While the impacts of the $1.9 trillion American Rescue Plan (ARP) will be debated for years to come, Colorado’s congressional representatives are beginning to sort out what it will mean for small towns and rural communities impacted by the COVID-19 pandemic and recession.
For Colorado, the share of the ARP stimulus, according to independent analyses and estimates provided by members of its congressional delegation, is projected to be $17 billion in direct aid to individuals and government entities in this state. Billions more will flow to the state through other conditional or indirect programs funded by the bill.
“This historic legislation is about rebuilding the backbone of this country,” said President Joe Biden, “and giving people in this nation — working people, middle-class folks, the people that built the country — a fighting chance.”
A recap provided by the offices of Colorado’s U.S. Senator Michael Bennet and Senator John Hickenlooper covers the highlights of the American Rescue Plan. Both say the plan provides a broad range of investments to combat COVID-19 impacts in small towns, support families and businesses, and to help rural communities, in the words of President Joe Biden, “build back better”.
The American Rescue Plan was signed into law after passing both houses of Congress on March 6. The narrow passage in the Senate was via a budget maneuvering action that required a simple majority. But not before two major changes were made to the House bill: dropping a provision to gradually increase the minimum wage to $15 per hour, and reducing the number of people who will qualify for a $1,400 stimulus payment by lowering the income thresholds.
But the good news is the focus placed on assistance for a swath of the country that rarely receives help: rural families and communities. Among the key assistance to rural areas all across the country:
- $39 million in mortgage assistance for rural homeowners, and another $100 million in rent help for those living in USDA-assisted rural housing;
- $8.5 billion for rural health care providers to increase vaccine distribution, provide medical supplies, and support grants to expand access to telehealth;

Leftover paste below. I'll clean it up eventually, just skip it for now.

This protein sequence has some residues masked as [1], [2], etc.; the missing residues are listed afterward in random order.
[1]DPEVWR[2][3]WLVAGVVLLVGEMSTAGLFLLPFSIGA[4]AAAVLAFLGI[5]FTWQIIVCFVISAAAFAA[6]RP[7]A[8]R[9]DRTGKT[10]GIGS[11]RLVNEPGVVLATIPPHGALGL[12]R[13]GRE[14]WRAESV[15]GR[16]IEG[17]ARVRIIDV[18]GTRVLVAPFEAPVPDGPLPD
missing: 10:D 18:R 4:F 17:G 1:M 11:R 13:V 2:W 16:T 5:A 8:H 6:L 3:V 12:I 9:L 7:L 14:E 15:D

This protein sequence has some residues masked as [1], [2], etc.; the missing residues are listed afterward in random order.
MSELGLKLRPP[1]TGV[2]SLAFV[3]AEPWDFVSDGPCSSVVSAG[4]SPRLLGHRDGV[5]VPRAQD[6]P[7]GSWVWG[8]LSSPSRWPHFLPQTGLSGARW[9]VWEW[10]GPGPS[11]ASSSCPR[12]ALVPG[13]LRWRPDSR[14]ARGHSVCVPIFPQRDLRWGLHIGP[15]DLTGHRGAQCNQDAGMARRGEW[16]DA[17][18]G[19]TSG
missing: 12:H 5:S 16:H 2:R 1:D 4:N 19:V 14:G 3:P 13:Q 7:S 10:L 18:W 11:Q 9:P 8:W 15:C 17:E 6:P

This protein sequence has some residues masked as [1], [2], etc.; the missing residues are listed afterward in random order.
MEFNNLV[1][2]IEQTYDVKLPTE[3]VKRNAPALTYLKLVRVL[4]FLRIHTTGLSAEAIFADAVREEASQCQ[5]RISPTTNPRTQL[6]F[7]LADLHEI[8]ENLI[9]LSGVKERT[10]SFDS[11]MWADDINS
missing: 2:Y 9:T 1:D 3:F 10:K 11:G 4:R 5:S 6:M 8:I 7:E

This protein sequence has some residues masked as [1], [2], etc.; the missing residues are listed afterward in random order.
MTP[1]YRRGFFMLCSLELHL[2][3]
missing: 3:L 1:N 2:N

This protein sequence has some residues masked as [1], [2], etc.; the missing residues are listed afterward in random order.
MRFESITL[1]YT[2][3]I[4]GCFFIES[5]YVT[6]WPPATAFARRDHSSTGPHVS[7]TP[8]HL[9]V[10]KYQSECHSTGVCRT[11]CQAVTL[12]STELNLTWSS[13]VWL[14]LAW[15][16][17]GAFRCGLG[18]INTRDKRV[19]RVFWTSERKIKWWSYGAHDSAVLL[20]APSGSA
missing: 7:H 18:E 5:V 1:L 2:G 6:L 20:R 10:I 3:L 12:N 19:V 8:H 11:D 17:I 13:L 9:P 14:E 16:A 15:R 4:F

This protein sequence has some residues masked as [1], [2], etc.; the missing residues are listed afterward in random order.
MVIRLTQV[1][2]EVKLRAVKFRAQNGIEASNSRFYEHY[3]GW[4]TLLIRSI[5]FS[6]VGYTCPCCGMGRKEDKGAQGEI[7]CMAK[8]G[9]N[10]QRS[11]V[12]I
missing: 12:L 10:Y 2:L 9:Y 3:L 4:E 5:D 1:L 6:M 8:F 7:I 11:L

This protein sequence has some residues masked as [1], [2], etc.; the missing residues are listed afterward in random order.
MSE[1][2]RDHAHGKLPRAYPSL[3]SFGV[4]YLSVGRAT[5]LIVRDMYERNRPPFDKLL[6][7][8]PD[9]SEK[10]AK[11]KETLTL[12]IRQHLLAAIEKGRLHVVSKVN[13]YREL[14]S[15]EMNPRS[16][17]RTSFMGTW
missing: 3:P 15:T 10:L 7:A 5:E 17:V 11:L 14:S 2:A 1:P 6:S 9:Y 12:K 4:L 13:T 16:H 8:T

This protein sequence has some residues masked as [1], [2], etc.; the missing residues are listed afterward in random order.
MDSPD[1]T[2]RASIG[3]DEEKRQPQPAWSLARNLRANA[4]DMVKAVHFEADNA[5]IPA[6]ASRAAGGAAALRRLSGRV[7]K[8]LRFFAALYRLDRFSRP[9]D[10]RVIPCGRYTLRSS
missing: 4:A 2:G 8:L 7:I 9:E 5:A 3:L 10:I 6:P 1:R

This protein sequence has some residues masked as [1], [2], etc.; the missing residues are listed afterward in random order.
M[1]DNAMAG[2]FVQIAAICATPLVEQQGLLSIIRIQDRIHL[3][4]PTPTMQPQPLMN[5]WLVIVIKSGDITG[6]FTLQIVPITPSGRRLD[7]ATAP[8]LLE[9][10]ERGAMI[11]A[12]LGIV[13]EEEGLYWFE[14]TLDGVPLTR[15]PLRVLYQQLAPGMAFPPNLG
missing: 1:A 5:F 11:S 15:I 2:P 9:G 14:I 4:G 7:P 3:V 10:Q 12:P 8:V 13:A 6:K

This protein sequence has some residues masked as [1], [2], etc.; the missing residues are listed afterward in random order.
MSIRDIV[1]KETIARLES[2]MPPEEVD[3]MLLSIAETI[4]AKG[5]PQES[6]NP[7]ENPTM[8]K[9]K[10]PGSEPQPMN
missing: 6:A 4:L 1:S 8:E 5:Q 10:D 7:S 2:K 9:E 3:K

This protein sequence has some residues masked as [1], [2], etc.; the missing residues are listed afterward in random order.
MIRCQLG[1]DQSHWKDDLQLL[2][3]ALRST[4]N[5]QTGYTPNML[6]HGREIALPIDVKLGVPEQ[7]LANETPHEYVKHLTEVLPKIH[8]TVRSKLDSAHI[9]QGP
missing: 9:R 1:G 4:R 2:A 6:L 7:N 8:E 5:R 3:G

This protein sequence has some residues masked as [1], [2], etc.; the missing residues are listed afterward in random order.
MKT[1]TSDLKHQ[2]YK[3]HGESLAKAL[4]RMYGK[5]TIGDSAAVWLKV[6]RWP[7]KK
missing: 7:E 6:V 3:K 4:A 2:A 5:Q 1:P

- $7.6 billion for community health centers, 55 percent of which serve uninsured and underinsured residents in rural communities;
- $3.88 billion to invest in mental health and substance use disorder services, including in rural areas where these issues disproportionately affect both adults and children; a critical need given the mental health crisis intensified by the COVID-19 pandemic;
- $50 million in FEMA funding for first responders, including grants for emergency managers, firefighters, and frontline response organizations like food pantries and shelters in rural areas;
- $3 billion to aid communities in rebuilding local economies, including $750 million for the travel, tourism, and outdoor recreation sectors, which drive many rural economies such as Chaffee and Lake counties;
- $7.17 billion to improve high-speed internet connectivity through schools and libraries, and another $200 million in funding specifically for community libraries;
- $900 million for Tribal community assistance and public safety programs;
- $4 billion for purchases of PPE for farmers and food workers; and financial support for farmers, small and medium-sized food processing companies, farmers markets, and other food businesses;
- $5 billion in debt relief and assistance to socially disadvantaged farmers and ranchers;
- $800 million in direct purchases of farm products for food aid programs.
The American Rescue Plan Direct Payments to Families